February 07, 2010
Super Bowl Sunday. February 7, 2010, 2:00 p.m.
If the hereafter has a switchboard, it’s jammed today.
There are prayers going out to the saints, for the New Orleans Saints. St. Jude might be getting a break this afternoon. He heard pleas for four decades, I’ll bet, for that lost cause of a football team.
My own grandfather requested divine intervention for his home team, year after year. Some weekends, I sat within earshot of him and my uncles as they shouted and prayed. Lord, the noise! Dear Blessed Mother, the fumbles and fouls! In my smart-mouthed youth, I might have asked aloud why they continued to cheer every season for such losers. I am almost certain I, too, muttered the slur, The Ain’ts. All involved, please accept my apology.
Tonight, Paw Paw, this one’s for you.
Let me disclose that I’m not a sports fan. Ordinarily, I wouldn’t care at all about the Super Bowl.
This time, it’s personal.
For weeks, the Saints’ winning season has been part of conversation, TV interviews, and social networking posts. It’s been impossible not to feel a little energy from the possibility that this year, my home state’s NFL team could go the distance.
What I noticed—beyond the typical sports fervor—is how often people have invoked the names of loved ones. Wistful wishes that departed family and friends had lived to see this day. Affectionate musings of what those dead might be doing in Heaven, what game-changing powers they might have now on the other side. Maybe such a phenomenon happens everywhere. Maybe it’s not some peculiar Southern thing. Regardless, you wouldn’t believe the tear-filled eyes and wavering voices. It’s really touching.
I can’t help myself either.
Hours before the game, I think of the living and the dead, my uncles who get to watch a wish fulfilled and my grandfather who surely hoped such a day would come.
Dare I? I’ll do it for them…Who Dat?!
Aside from family and friends, here and beyond, the Saints’ part in the Super Bowl is a moment to be proud of my state.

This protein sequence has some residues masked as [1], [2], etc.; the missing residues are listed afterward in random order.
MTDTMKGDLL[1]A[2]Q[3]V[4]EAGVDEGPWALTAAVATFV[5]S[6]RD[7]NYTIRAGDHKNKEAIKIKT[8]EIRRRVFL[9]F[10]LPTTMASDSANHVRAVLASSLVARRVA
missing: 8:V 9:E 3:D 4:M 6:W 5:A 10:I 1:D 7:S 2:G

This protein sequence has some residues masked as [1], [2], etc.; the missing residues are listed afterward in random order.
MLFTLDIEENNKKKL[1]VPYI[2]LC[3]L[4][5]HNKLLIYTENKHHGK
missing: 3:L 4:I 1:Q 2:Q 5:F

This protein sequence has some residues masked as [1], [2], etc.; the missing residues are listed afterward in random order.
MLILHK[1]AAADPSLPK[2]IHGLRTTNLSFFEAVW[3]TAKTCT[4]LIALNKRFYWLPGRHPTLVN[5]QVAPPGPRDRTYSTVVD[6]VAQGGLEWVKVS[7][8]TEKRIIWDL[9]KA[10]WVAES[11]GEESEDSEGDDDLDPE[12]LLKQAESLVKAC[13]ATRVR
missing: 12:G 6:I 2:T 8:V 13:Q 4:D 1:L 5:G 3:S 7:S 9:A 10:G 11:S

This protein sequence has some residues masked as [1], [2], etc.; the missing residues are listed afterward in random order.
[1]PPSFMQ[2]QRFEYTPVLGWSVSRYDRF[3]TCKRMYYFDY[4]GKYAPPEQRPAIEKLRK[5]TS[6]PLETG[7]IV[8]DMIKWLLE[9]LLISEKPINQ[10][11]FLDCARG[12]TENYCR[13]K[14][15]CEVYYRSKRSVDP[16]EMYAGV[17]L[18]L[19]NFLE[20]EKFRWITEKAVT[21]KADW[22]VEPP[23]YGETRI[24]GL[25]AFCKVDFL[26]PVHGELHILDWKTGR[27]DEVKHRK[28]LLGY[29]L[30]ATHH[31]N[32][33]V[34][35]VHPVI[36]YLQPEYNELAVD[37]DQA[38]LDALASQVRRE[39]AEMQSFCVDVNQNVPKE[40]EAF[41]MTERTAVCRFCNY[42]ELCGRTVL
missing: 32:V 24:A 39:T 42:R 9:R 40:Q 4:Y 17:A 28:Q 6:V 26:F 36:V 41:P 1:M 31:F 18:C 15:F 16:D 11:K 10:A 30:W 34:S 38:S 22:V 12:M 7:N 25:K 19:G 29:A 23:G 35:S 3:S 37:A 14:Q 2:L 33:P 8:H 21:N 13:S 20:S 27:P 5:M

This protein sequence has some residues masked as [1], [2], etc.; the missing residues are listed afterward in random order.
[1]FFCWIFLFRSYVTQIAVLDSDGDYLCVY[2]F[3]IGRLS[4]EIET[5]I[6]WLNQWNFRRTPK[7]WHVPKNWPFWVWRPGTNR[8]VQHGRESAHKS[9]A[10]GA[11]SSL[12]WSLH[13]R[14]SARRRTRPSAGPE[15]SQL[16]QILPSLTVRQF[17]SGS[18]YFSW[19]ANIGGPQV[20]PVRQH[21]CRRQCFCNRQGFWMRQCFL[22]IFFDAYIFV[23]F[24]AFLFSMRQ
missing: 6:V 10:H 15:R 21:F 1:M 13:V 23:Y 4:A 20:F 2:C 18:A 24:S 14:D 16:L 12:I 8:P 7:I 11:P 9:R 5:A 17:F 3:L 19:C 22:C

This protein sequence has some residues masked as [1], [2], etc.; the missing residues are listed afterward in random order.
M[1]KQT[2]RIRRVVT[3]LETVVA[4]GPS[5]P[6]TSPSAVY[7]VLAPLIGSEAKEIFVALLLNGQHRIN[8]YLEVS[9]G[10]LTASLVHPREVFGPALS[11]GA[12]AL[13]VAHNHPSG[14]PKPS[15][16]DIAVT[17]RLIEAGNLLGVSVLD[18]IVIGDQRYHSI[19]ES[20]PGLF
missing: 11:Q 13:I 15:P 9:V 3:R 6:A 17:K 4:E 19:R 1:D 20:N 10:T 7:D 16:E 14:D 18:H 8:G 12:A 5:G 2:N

That tells me I, too, am capable of a little old-fashioned, vicarious, collective symbol making. Today, the Saints stand for us all. The team’s accomplishment—win or lose tonight—is ours as well. It’s a reward for decades of perseverance, gumption, and nerve. It will shadow all the lists we’ve topped for all the things we wish we didn’t. (Louisiana’s record could be better in some areas.) It will soothe the sting of many who endure memories of a horrible storm and the rebuilding left to do.
The Saints stand for me, and I can’t even believe I’m admitting it. I can’t believe that some ancient, tribal, familial pride stirs in my chest and puts a smile on my face.
Ain’ts no more.
Outside my quiet house, neighbors are screaming at the top of their lungs, “We won the Super Bowl!” Firecrackers are exploding in waves. I can only imagine what’s going on in New Orleans and Heaven right now.
I watched the miracle of the intercepted pass and the 74 yard run to a touchdown. Yes, I even shouted and clapped as it was happening. I thought of my grandfather, wherever he is, and my uncles half-crazed with joy. The win was imminent, then final. I turned to my partner, native Louisianan as well, and said to him, “Oh my God, the Saints won the Super Bowl.”
This was a long time in coming, an answer to many, many prayers, a reward for all those fans who supported the team with faith, hope, and loyalty. There’s a joyful noise, and a few toasts, reaching up for the Saints tonight.
I guarantee my grandfather has his hands and voice raised high.